“Don’t call it a comeback/I’ve been here for years.” - James Todd Smith
Despite what the internet may boast, it did not invent pop culture writing. Whether as a story’s shading or its subject, the ephemera of an era has become synonymous with the modern personal essay. When done well, pop culture essays transcend the click-grab, hot-take impulses of the dreaded “thinkpiece” and become illuminating works on the lasting influence of music, TV, film, celebrity, and national conversation on our lives.
Recommended for those with some previous personal essay-writing experience who wish to expand and experiment with subject and theme, whether you’re hoping to write and pitch essays that excavate your favorite Marvel character’s gender dynamics or simply want to infuse your personal essays with more vivid, telling details about your own story’s time and setting, this class will align your cultural lens to pick up on the best stories lurking just behind the celluloid. Students will produce two full-length essays (one piece of criticism and one personal story) during the course that will be workshopped by fellow students and will additionally receive generative instructor feedback, as well as next-step recommendations.
- A set of prompts for generating pop culture essays that offer a more nuanced pop culture experience beyond a love/hate take
- A set of prompts using pop culture memories to evoke memories and illuminate new scenes in personal essays
- Pop culture writing notes and reading suggestions beyond what we cover in the course
- Two complete essays—one piece of criticism and one personal story—using the techniques for observation and pop culture extraction developed in the course
- Workshop feedback from the instructor and fellow students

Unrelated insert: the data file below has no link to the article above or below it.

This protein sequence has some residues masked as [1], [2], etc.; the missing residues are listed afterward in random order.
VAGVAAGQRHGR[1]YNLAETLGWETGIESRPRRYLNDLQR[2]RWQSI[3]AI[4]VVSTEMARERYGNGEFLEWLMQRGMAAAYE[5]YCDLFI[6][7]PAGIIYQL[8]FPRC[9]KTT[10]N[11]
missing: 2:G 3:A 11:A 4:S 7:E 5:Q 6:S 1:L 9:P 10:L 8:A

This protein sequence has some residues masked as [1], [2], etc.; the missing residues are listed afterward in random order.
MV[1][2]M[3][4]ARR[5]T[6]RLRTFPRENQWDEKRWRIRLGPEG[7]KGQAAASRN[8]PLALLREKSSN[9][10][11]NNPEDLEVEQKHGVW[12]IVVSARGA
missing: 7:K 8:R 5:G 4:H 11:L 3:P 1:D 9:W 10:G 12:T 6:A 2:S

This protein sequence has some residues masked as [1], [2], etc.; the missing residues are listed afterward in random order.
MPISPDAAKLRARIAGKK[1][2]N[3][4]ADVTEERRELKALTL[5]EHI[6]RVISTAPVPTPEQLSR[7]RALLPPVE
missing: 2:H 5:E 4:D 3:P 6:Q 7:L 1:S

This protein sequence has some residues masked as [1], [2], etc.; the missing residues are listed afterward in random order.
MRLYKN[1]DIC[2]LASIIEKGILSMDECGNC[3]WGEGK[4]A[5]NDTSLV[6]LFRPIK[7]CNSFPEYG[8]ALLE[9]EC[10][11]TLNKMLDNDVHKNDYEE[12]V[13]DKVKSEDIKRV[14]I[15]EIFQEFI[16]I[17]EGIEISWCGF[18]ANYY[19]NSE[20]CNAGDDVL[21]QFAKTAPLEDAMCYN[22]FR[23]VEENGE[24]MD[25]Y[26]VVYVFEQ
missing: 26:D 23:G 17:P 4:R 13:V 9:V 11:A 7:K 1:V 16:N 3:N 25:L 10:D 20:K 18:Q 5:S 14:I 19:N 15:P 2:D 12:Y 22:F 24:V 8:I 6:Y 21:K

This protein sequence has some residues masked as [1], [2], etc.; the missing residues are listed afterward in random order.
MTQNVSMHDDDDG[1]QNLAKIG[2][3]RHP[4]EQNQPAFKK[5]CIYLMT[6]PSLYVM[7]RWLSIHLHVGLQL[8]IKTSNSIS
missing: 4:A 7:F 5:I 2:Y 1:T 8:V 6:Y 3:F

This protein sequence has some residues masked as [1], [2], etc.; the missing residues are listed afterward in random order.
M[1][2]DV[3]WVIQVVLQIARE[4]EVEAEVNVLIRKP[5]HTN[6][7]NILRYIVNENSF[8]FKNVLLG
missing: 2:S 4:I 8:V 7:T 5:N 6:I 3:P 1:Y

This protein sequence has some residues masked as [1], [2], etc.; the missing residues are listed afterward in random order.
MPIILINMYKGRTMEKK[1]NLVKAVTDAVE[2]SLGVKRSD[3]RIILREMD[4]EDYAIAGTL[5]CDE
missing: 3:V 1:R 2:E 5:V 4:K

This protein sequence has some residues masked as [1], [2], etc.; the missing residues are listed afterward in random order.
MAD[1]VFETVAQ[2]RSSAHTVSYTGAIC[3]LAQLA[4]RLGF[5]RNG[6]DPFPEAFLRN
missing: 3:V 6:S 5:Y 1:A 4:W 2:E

- New writing contacts and friends with similar writing goals (and who may just share your lifelong Sailor Moon obsession)
- Insight into the pop culture essay query process and how to avoid common pitfalls
- Personal instructor feedback on where and how to pitch pop culture essays based on your individual interests and writing style
Tabitha Blankenbiller is the author of the debut essay collection Eats of Eden: A Foodoir, released from Alternating Current Press in March 2018. Her work has appeared in Tin House, Catapult, Electric Lit, The Rumpus, Narratively, Hobart, Barrelhouse, Bustle, Vol. 1 Brooklyn, and a number of other journals. She graduated from the Pacific University MFA program and lives outside of Portland, Oregon.
“EATS OF EDEN is truly a delicious treat! Blankenbiller is a confident essay writer, making it look easy as she lets us into her hungry heart in this bright, satisfying collection. She waxes on food and being a writer and wrestles with rejection, ambition, and cheese-lust. Peppered with recipes, pop culture, sugar-sweetness, and plenty of nostalgia, this book is a unique, honest, funny, glittery, high-energy explosion of a sparkly cupcake—easily and greedily devoured.”
“Lush, rich and delicious, these essays are as tasty as the recipes she delivers: Blankenbiller dishes not only fun but depth and honesty. She shows us that literature is not meant to fly above taste but delve into it. What a satisfying read.”
“A writer’s life can be ridiculous, between the self-sabotage, the hours spent moving commas and carefully crafting our public images, never mind the risks we take to create moments of deep luminous beauty only for the world to ignore them. Blankenbiller writes a triumphant, existential comedy of errors about finding her way as a creative person, making readers laugh one moment and nod the next. I love when books can be this fun and vulnerable. She laughs without hiding behind the humor. She also includes recipes, because she knows salvation lies in food and friends. Take a risk. Bake a strata. Read EATS OF EDEN.”
"Tabitha brings the same qualities to her editing/teaching that she brings to her writing: Endless enthusiasm, patience, and the wisdom that comes from years and years of practice. She is incredibly well read and always knows the right example to recommend when you're stuck and need to learn from one of the masters. She knows that the only way to fine-tune our skills is to be honest about what's working and what's not. But she also know what many writing teachers don't: That bad news is always more effective when delivered with a spoonful of honey."